Step 2: Set Environment File Symbolic Link

Once you have created a run directory you need to set the gchp.env symbolic link to your GCHP environment file. This file will be sourced automatically every time you compile using the Makefile and every time you run using one of the provided run scripts. If you write your own run script, be sure to include source gchp.env to use the same environment that you compiled with.

To set the gchp.env symbolic link execute shell script setEnvironment and pass the path to your environment file. You can keep your environment file anywhere on your system; it does not need to be stored in the run directory.

./setEnvironment /home/gchp/envs/gchp_ifort17_openmpi.env

Several examples of GCHP environment files are provided in subdirectory environmentFileSamples. For more information on developing a working environment file for GCHP see the next chapter in this online manual.

Step 3: Copy Run Script to Run Directory (Optional)

Run scripts are what you submit to your compute cluster to execute your GCHP run. It is not required since you sometimes can run interactively using the same resources used for your command line tasks. However, we recommend submitting GCHP runs as jobs. Several examples of GCHP run scripts, mostly for SLURM, are provided in subdirectory runScriptSamples. All example run scripts include source gchp.env. If you customize your own run script make sure you include this before use.

Prior to 12.1.0

Step 1: Create Run Directory

Prior to version 12.1.0 you can create a GCHP run directory using the GEOS-Chem Unit Tester. The instructions for this are nearly the same as instructions for creating a GEOS-Chem Classic run directory. See the GEOS-Chem Classic wiki page for creating a GEOS-Chem run directory for additional information beyond what is provided below.

From your primary GCHP directory (e.g. /mypath/GCHP), download a clean copy the development version of the GEOS-Chem Unit Tester on Github:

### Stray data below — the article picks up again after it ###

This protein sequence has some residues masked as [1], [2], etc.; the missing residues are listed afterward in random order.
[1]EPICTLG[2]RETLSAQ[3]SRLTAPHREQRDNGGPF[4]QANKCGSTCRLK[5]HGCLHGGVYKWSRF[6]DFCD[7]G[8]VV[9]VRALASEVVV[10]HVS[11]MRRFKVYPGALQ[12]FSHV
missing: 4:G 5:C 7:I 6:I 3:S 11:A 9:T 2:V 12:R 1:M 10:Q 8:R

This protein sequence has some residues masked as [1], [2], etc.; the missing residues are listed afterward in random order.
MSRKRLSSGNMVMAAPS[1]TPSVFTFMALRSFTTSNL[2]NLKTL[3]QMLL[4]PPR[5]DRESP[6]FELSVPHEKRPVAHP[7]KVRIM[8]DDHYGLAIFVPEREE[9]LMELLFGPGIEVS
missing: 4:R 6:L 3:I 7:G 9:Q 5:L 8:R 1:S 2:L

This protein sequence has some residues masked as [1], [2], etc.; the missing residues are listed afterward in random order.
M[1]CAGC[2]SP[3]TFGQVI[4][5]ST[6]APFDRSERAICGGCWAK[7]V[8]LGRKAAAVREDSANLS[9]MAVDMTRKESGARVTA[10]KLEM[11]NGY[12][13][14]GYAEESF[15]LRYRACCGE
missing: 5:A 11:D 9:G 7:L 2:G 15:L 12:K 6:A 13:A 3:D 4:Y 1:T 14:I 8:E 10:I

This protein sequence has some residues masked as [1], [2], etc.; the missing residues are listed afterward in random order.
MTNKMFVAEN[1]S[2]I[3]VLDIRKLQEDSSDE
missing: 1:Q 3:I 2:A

git clone git@github.com:geoschem/geos-chem-unittest.git UT

There are three run directories available for GCHP: the radon-lead-beryllium simulation, the standard full chemistry simulation, and the benchmarking simulation which incorporates both simple and complex SOA for validation. The default settings for all run directories are a 72-level simulation using 0.25x0.3125 GEOS-FP meteorology and internal c24 cubed sphere grid resolution (roughly equivalent to 4x5). Please note that unlike GEOS-Chem Classic there are not separate run directories for different grid resolutions.

Example steps for creating a standard full-chemistry run directory called gchp_standard:

  1. Change directories into /mypath/GCHP/UT/perl
  2. Open CopyRunDirs.input in a text editor and make the following changes:
    1. Update GCGRID_ROOT and DATA_ROOT to point to the GEOS-Chem shared data directories on your system.
    2. Update variable UNIT_TEST_ROOT to match the directory to which you cloned the unit tester (e.g. /mypath/UT)
    3. Update variable COPY_PATH to be the target directory where you want to store your run directories (e.g. /mypath/GCHP/rundirs)
    4. Uncomment the lines for the GCHP run directories you would like to download (search for gchp_standard)
    5. Set the start and end dates for the simulations you are creating.
    6. Make sure all other run directory options are commented out
  3. Run the following perl script to create the run directory /mypath/GCHP/rundirs/gchp_standard:
    ./gcCopyRunDirs CopyRunDirs.input

See the Creating GEOS-Chem run directories wiki page for more information.

Step 2: Set Up the Run Directory

Symbolic links to restart files, input data, and tile files for mapping between lat-lon and cubed sphere grids are automatically included in the run directory and do not require additional setup. However, you should check that the links were properly set by ensuring none are broken symbolic links.

Then manually set a symbolic link to your source code directory. A utility bash script included in the run directory called setCodeDir will do this for you. Execute it as follows:

./setCodeDir /path/to/code

Note that there should not be any symbolic links within the path that you pass to setCodeDir as this will cause a compile error within ESMF.